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Tips for Women Who Travel Alone

Updated on September 29, 2014

Don't Leave Home Without Them!

I have been travelling alone since 1976. Being alone on foreign soil has taught me to rely on my own judgment when faced with critical, immediate situations; and, I have gained a confidence that has served me well in my day-to-day life. Travelling alone is not for everyone, but if you do it right, it is a risk worth taking. Regardless of the inherent dangers in world travel, it can also be one of the most empowering and exhilarating ways to experience life and meet fascinating people. However, there are things a woman should know to lessen the dangers of being alone. I am happy to share a few of the ways I have kept myself safe and always ready for the next trip!

Plan your housing ahead of time. When I book hotels online, they usually have a hotel vehicle waiting for me at the airport. Never take an arbitrary, independent taxi after you leave an airport. As a last resort, rent from a reputable taxi company from inside the airport before you walk out into a strange, new world where shady characters may lie in wait.

Change your money through your own bank in the U.S. If you have enough local currency before leaving your home, you won’t be a visual target getting money changed from an airport kiosk.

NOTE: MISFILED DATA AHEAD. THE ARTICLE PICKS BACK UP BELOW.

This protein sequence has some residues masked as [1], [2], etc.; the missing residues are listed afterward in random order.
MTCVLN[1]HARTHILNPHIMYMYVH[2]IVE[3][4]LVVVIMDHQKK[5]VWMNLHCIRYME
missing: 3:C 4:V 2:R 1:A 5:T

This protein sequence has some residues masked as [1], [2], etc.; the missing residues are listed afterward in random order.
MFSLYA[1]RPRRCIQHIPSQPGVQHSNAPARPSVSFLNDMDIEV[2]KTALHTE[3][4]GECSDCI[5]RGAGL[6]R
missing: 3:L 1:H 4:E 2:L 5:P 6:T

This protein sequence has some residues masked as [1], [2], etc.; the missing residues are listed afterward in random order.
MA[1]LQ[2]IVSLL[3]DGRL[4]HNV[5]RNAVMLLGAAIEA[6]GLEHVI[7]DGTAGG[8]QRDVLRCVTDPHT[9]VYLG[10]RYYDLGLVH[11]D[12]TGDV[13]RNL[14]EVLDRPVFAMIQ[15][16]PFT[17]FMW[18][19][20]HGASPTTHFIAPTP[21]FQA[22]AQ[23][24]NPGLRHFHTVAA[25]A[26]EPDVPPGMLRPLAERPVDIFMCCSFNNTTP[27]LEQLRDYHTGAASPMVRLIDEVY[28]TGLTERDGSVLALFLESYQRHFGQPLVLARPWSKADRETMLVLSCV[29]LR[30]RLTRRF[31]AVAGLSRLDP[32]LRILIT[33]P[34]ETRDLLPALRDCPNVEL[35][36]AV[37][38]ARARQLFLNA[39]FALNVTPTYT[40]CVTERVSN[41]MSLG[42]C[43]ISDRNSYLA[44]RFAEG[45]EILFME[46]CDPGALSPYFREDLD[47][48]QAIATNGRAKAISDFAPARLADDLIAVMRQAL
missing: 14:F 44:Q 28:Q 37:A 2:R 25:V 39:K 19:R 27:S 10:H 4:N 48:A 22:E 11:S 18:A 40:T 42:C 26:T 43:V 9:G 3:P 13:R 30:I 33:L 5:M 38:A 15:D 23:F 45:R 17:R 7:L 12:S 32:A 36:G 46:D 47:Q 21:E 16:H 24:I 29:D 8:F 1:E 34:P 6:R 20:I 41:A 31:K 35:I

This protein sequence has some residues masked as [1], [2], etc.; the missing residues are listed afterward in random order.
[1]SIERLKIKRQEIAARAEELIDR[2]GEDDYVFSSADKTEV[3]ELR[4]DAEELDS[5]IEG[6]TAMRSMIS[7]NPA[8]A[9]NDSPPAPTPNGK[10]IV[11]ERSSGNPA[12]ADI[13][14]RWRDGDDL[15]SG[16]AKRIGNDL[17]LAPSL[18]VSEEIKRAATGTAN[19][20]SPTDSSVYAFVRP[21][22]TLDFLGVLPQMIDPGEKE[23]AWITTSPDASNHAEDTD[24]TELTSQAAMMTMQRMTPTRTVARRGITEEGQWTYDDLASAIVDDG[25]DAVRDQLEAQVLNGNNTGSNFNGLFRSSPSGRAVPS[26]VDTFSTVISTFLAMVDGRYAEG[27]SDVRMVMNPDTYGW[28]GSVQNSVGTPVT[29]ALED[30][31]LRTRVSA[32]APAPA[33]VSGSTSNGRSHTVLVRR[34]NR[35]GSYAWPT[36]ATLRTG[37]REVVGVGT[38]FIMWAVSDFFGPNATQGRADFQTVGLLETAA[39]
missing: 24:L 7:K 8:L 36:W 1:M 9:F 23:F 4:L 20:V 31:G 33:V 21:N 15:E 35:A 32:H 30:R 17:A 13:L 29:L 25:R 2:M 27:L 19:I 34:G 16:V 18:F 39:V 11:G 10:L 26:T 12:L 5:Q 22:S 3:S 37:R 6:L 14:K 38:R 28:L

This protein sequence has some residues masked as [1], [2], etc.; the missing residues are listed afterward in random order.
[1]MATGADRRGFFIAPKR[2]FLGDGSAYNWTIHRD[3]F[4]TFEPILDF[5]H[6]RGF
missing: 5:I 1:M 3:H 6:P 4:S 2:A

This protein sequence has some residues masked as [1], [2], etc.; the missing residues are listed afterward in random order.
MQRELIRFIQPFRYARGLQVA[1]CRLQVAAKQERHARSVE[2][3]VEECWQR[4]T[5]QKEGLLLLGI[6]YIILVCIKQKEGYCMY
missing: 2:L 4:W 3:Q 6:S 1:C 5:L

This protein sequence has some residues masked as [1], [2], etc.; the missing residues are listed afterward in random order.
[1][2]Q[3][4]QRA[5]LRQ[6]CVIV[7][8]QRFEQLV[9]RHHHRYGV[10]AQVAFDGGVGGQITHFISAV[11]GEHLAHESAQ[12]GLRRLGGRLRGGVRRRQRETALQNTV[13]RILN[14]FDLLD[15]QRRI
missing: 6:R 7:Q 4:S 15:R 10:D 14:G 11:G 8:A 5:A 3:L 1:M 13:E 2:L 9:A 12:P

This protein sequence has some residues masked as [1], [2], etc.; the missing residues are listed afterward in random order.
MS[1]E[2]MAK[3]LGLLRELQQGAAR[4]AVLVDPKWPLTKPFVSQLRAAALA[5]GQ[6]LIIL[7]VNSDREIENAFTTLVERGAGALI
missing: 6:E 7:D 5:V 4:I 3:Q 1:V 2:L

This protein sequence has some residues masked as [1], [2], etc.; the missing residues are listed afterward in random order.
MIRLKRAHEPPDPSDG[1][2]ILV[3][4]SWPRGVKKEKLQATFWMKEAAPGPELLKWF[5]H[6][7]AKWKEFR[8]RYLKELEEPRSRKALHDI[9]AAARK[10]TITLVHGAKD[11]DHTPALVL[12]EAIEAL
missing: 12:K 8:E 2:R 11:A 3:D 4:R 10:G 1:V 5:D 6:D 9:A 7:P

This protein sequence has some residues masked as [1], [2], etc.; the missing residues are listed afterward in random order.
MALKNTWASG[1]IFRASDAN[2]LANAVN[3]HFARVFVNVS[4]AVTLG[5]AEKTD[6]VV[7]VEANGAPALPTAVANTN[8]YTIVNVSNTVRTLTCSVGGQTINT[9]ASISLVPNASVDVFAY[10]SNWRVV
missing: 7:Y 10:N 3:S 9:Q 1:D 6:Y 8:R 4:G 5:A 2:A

Take excursions during the day. Once you are in your country of choice, book side trips early in the day where there are more families and couples in your group. I have been helped by many kind strangers on these daytime excursions.

Leave your purse and valuables in the hotel room. I have even walked alone in Mexico City (only during the day); however, I put my cell phone and money in the zip pockets of my cargo pants or in a travel wallet strapped across by body. I never wear valuable jewelry or sexy clothing. Don’t be an obvious target.

Be careful at night. If you have to go out at night, walk beside and/or directly behind a group of pedestrians. Never walk obviously alone. When in doubt, stay inside the security of your hotel and enjoy the bar/restaurant where you may meet other jovial sojourners.

Change up your times and walking routes when you leave the hotel alone. This prevents your movements to be regularly watched and tracked.

Never take a ride from a seemingly nice local whom you don’t know. Be polite and keep walking to a public place.

Keep your cell phone charged and purchase international service before your trip. Make sure you memorize local emergency numbers for obvious reasons.

If at all possible, study up on the local language and customs. Trust me, when you seem interested in the culture and the people, you will make connections that will last a lifetime!

These tips have always been integral for insuring my consistently successful solo journeys; and, I plan on using them until my health prevents me from packing a bag and flying off into the next sunset…

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    • JEscallierKato profile image
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      Jeaninne Escallier Kato 3 years ago from Rocklin, CA

      Thank you, Sangre. Your kind words make me feel like what I do is appreciated.

    • sangre profile image

      Sp Greaney 3 years ago from Ireland

      I think this is really great and wise advise that an individual traveller should follow. Especially coming from an experience person like yourself. :)